When the enemy is close at hand and remains quiet, he is relying on the natural strength of his position – The Art of War (Sun Tzu)
While the Canadian forest industry might take exception to the analogy, their infiltration of the U.S. South’s sawmills has been slow, methodical and under the radar. Certainly, “quiet” would be an exaggeration. After all, West Fraser Timber (WFT), Interfor (IFP), Canfor (CFP) and Conifex Timber (CFF) are all publicly-traded on the Toronto Stock Exchange, and each of their many acquisitions have come with press releases and industry commentary. But generally speaking, the encroachment has been undetected.
Not that long ago the Canadians were primarily only in Canada. In 2004, only two U.S. sawmills were owned by a Canadian company (West Fraser), but by the spring of 2015, 35 mills were owned by just three Canadian companies: West Fraser, Interfor and Canfor (1). According to the International WOOD MARKETS Group Inc., these three companies owned more mills in the U.S. than they did in Canada (2). In March 2018, FEA Canada/WOOD Markets reported that these three had increased their U.S. mill count to 45 (West Fraser 21, Interfor 13 and Canfor 11). To put the numbers in perspective, the top 10 companies owned 113 U.S. mills in total (3).
U.S. Top 10 Softwood Lumber Producers – 2017 (Million Board Feet)
Firm, #of Open Mills, MMBF, % of U.S. Shipments, Country (State/Province)
Weyerhaeuser, 16, 3682, 10.87%, USA (Washington)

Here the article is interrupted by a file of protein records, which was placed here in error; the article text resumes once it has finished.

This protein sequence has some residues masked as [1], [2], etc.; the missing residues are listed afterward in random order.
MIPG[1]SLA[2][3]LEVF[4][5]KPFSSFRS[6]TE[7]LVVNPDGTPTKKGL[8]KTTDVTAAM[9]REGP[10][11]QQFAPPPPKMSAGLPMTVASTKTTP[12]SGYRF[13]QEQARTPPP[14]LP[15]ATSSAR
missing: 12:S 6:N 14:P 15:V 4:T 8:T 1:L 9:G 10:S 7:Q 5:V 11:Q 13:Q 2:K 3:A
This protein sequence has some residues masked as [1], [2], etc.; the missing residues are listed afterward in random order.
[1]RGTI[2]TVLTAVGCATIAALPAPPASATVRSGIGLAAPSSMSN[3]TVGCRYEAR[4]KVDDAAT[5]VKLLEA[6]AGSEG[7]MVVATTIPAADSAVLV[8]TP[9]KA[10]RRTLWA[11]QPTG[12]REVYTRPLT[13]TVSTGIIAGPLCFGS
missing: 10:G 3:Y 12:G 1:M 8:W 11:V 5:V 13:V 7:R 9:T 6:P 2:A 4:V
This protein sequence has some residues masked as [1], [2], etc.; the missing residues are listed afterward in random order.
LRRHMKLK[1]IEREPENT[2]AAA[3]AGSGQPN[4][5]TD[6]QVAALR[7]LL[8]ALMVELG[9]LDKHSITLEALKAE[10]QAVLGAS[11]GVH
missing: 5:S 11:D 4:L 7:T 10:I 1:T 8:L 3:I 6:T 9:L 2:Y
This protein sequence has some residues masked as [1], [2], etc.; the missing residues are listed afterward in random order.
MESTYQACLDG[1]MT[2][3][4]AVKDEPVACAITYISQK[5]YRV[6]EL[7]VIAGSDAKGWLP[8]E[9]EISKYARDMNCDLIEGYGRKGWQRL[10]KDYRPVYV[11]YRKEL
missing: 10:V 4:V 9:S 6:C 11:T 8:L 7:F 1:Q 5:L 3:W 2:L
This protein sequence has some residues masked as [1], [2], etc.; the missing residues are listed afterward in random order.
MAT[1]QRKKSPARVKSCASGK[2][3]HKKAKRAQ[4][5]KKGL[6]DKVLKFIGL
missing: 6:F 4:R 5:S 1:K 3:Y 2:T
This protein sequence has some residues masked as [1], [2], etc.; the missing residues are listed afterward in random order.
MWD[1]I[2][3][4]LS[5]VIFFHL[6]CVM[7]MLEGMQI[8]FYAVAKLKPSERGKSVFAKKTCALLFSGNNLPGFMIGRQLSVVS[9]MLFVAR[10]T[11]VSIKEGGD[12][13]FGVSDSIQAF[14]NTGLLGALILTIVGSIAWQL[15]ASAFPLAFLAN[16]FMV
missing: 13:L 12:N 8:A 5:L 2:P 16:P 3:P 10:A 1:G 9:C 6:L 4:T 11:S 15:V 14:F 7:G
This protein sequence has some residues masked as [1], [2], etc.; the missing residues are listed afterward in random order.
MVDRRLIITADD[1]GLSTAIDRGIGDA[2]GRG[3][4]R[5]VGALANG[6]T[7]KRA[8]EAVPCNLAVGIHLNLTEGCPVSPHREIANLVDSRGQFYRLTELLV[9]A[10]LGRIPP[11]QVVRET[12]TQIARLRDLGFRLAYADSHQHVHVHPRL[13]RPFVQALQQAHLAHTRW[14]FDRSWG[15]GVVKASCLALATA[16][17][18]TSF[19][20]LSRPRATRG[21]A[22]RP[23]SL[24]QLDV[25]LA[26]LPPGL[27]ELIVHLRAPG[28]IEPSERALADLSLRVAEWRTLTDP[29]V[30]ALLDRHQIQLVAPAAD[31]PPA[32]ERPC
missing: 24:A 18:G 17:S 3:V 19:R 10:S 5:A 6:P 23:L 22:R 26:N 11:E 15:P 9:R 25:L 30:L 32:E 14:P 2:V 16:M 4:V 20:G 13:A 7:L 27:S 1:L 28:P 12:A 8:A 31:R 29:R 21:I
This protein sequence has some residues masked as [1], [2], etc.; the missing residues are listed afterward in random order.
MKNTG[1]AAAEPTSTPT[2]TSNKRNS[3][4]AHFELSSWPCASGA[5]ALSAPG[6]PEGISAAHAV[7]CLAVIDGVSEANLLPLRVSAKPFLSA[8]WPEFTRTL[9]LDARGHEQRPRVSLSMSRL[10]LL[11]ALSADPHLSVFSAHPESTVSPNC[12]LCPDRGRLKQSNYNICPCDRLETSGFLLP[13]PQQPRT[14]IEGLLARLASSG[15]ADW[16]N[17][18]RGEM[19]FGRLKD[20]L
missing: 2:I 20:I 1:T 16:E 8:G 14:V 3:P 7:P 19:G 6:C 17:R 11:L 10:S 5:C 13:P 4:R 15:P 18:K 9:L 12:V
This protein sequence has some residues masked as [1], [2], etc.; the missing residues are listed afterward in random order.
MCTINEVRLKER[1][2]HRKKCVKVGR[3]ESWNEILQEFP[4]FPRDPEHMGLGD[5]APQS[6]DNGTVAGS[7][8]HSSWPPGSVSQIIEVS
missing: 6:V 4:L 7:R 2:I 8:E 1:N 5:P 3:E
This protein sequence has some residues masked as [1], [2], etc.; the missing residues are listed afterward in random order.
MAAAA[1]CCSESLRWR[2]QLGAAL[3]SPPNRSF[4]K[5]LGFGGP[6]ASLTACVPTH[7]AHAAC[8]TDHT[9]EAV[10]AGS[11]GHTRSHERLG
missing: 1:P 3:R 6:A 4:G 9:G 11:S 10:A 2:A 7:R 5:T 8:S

Georgia-Pac (a), 17, 2597, 7.67%, USA (Georgia)
West Fraser, 21, 2424, 7.16%, Canada (B.C.)
Sierra Pacific, 12, 2064, 6.10%, USA (California)
Interfor, 13, 1720, 5.08%, Canada (B.C.)
Canfor, 11, 1411, 4.17%, Canada (B.C.)
Hampton (a), 7, 1410, 4.16%, USA (Oregon)
Idaho Forest Grp, 6, 1108, 3.27%, USA (Idaho)
Potlatch FP, 4, 735, 2.17%, USA (Washington)
Stimson, 6, 620, 1.83%, USA (Oregon)
Total Top 10, 113, 17,771
Total U.S. Shipments 33,861
% of U.S. Shipments 52.5%
Notes: Includes lumber produced only at primary sawmills and excludes all Canadian and offshore production.
Source: FEA Canada/WOOD MARKETS
Conifex Timber did not even exist in 2004. Conifex was established in 2008 when it acquired its first idle sawmill in British Columbia. A second mill followed two years later, and then a biomass plant was added in 2015. Conifex also entered the U.S. in 2015 (4), buying an idle Georgia-Pacific mill in El Dorado, Arkansas. In May of last year, Conifex bought two mills producing Southern Yellow Pine (SYP) dimensional lumber, Suwanee Lumber in Cross City, Florida and Caddo River Forest Products in Glenwood, Arkansas (5), from private-equity firm Blue Wolf Capital Partners. The 2018 acquisitions increased Conifex’s annual capacity by 50 percent boosting their potential annual output to 1.1 billion board feet (6). The expansion moves Conifex to the 6th largest softwood lumber producer in the South and the 9th in the U.S. as they join the other three big Canadian companies in the U.S. top 10. While the official numbers for 2018 have yet to be reported, it looks like Conifex’s move into the top 10 will give the (now) four big Canadians just under 20% market share in the U.S. (7) and their share of the U.S. Southern market will exceed 40%.